Emperor Tenmu rose to power by defeating his enemies in the Jinshin Disturbance, which followed the death of his brother, Emperor Tenchi. The majority of historians believe that Emperor Tenmu wanted to compile a new official history to strengthen his claim and show future generations that he was the rightful successor to the throne.
People in Japan have been speaking some form of the Japanese language since ancient times. However, for many years the language was devoid of a written form. The modern Japanese writing system that uses the phonetic syllabaries of hiragana and katakana along with kanji (adopted Chinese characters) had not been formulated in the Nara period.
At the time Kojiki was created, official records were written in kanbun style, in which kanji are mostly used as ideograms to convey meaning but also, on occasion, to represent sounds. Kojiki was written in this way.
O no Yasumaro laments the difficulty of writing in this manner: “It is difficult to write accounts of events that took place in ancient Japan using only kanji. Some kanji are used to convey meaning, while other kanji are used to show how to pronounce a word. I have added notes where it is difficult to distinguish and understand.”
As Kojiki was written in a totally different style from modern Japanese, Japanese people today find Kojiki extremely difficult to read without numerous footnotes and translations into modern Japanese.
Even so, Kojiki has never lost popularity, because the stories are profound and fascinating. In Japan, studying Kojiki became very popular in the 18th century. Many translations have been made into modern Japanese, and numerous books related to Kojiki have also been published. There are currently more than ten different translations into modern Japanese on the market.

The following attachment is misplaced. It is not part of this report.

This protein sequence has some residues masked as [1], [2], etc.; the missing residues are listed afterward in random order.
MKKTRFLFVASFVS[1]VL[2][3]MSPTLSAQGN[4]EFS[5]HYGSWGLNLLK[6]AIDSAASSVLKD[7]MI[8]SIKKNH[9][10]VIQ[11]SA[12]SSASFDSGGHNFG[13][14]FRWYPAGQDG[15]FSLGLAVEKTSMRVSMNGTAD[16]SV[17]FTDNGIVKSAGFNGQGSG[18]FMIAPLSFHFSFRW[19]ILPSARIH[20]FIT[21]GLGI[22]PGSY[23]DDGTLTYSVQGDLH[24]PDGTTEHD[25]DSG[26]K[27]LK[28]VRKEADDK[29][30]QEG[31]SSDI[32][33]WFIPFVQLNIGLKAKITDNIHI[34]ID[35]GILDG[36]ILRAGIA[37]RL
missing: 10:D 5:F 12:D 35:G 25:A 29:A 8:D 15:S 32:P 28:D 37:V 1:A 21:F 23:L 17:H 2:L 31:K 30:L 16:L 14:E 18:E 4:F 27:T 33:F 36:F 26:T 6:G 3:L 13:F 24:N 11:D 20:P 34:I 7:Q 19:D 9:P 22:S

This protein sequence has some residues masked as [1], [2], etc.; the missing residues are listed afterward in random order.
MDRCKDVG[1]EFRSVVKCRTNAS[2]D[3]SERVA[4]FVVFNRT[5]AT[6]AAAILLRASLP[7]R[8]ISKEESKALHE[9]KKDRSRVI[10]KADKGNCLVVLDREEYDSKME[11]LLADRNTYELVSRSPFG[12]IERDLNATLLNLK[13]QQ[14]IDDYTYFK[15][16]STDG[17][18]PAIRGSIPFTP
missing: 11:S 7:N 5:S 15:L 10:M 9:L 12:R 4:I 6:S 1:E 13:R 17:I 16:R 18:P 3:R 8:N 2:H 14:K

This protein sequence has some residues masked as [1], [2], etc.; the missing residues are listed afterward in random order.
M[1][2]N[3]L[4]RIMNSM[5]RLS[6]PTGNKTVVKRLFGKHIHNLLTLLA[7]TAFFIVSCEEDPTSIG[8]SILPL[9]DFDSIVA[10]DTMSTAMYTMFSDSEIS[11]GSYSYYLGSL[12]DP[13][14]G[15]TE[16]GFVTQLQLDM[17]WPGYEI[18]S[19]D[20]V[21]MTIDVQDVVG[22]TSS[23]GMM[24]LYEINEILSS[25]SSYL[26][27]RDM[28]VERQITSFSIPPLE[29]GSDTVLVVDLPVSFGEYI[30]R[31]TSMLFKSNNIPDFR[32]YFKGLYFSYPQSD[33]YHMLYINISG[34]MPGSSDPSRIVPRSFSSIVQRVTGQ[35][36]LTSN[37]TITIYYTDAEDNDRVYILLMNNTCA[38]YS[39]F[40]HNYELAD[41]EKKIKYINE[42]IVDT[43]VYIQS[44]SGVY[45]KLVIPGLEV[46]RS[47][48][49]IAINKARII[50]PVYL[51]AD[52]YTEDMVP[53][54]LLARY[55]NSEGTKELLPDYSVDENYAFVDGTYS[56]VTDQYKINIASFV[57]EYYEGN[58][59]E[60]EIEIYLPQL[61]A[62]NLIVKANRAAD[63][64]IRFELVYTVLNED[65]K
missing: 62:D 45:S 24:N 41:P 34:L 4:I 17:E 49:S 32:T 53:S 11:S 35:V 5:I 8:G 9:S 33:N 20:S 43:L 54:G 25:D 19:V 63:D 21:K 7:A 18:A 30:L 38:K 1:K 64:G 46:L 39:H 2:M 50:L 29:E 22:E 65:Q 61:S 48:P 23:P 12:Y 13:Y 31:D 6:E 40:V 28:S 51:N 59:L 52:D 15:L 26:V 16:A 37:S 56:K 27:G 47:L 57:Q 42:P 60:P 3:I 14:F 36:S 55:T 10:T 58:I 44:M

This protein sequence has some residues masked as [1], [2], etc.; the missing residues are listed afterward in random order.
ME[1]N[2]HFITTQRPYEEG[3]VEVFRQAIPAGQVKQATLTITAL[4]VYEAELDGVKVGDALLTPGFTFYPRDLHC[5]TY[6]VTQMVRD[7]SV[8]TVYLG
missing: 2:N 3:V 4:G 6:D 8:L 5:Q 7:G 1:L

Kojiki is well known in Japan. Nearly all Japanese have read or heard many of the anecdotes it contains. Especially in recent years, Kojiki has been gaining popularity as an entertaining way to learn about Japan’s origins and history. Even so, in other countries Kojiki is relatively unknown.
The first complete English translation was published in 1887, and several other translations have followed.
These translations are mainly academic works intended for scholars and students of Japanese literature, history, and religion. In addition, most of the names of people and places were translated to reflect the meaning of the names in the ancient text. However, because each translator had a different interpretation and understanding of the meaning of the names, they vary greatly among translations.
Our intention here is to introduce the essence of Kojiki in easy-to-read English, so that readers can understand and enjoy it even if they are not familiar with Japanese history, culture, and geography.
Many of the people and deities that appear in Kojiki have long and unfamiliar names if transliterated. However, rather than using translations, we have transliterated the names to match what people will find in other publications and signage at visitor sites around Nara. In cases where it will help readers to better understand the stories, we have added a translation of the meaning of the name in parentheses.
From the three volumes of Kojiki, we have selected twenty stories that relate to important tourist destinations in Nara. As a historical work covering an extended period of time, Kojiki often has lengthy explanations of lineage and genealogy for the emperors and nobles appearing in the stories. We have not included these passages as general readers would find them tedious. The stories from Kojiki included here are simplifications of the originals.